Professor wins Drue Heinz Literature Prize
Tina May Hall has won this year's Drue Heinz Literature Prize for her collection "The Physics of Imaginary Objects."
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The $15,000 Drue Heinz Literature Prize, one of the nation's richest awards for short fiction, goes to Tina May Hall, a 37-year-old English professor at Hamilton College in Clinton, N.Y. She's the 29th winner of the prize.
The University of Pittsburgh Press, which administers the competition, will publish Ms. Hall's short-story collection, "The Physics of Imaginary Objects," this fall.
Press spokeswoman Maria Sticco said her manuscript was chosen from about 350 entries by nonfiction and fiction author Renata Adler.
"This is a remarkable collection," said Ms. Adler. "I am struck in particular by the range of imagination and the prose. The power, insistence, occasional humor, and frequent beauty of the author's voice carry the reader as surely as conventional fiction used to."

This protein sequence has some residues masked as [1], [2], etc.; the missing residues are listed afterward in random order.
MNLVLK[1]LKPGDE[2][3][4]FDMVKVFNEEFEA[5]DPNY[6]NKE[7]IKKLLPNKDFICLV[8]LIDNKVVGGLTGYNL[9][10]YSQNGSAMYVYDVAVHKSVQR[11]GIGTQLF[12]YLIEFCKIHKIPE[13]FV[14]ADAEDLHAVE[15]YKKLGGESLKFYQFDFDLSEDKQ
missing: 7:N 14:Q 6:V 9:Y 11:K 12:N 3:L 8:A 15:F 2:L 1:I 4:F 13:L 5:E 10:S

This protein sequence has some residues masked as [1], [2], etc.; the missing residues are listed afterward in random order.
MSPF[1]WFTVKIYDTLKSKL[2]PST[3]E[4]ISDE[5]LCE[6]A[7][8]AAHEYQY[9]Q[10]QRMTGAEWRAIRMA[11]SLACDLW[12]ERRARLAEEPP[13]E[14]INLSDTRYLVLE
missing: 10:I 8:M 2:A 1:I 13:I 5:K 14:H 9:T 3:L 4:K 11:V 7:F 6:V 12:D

Ms. Hall described her book as "miscellany of sorts, or a cabinet of curiosities. The stories test how language determines being, how the body and words interact, how story can be tactical rather than strategic, and how the familiar might be made strange."
Drue Heinz, widow of H.J. Heinz, sponsors the competition, which began in 1981.
Sunday's reading by Ed Ochester for the Pittsburgh Poetry Series has been moved to Feb. 28 because of the weather.
The reading will be at 7 p.m. in the Father Ryan Arts Center, 420 Chartiers Ave., McKees Rocks.
First Published February 12, 2010 12:00 am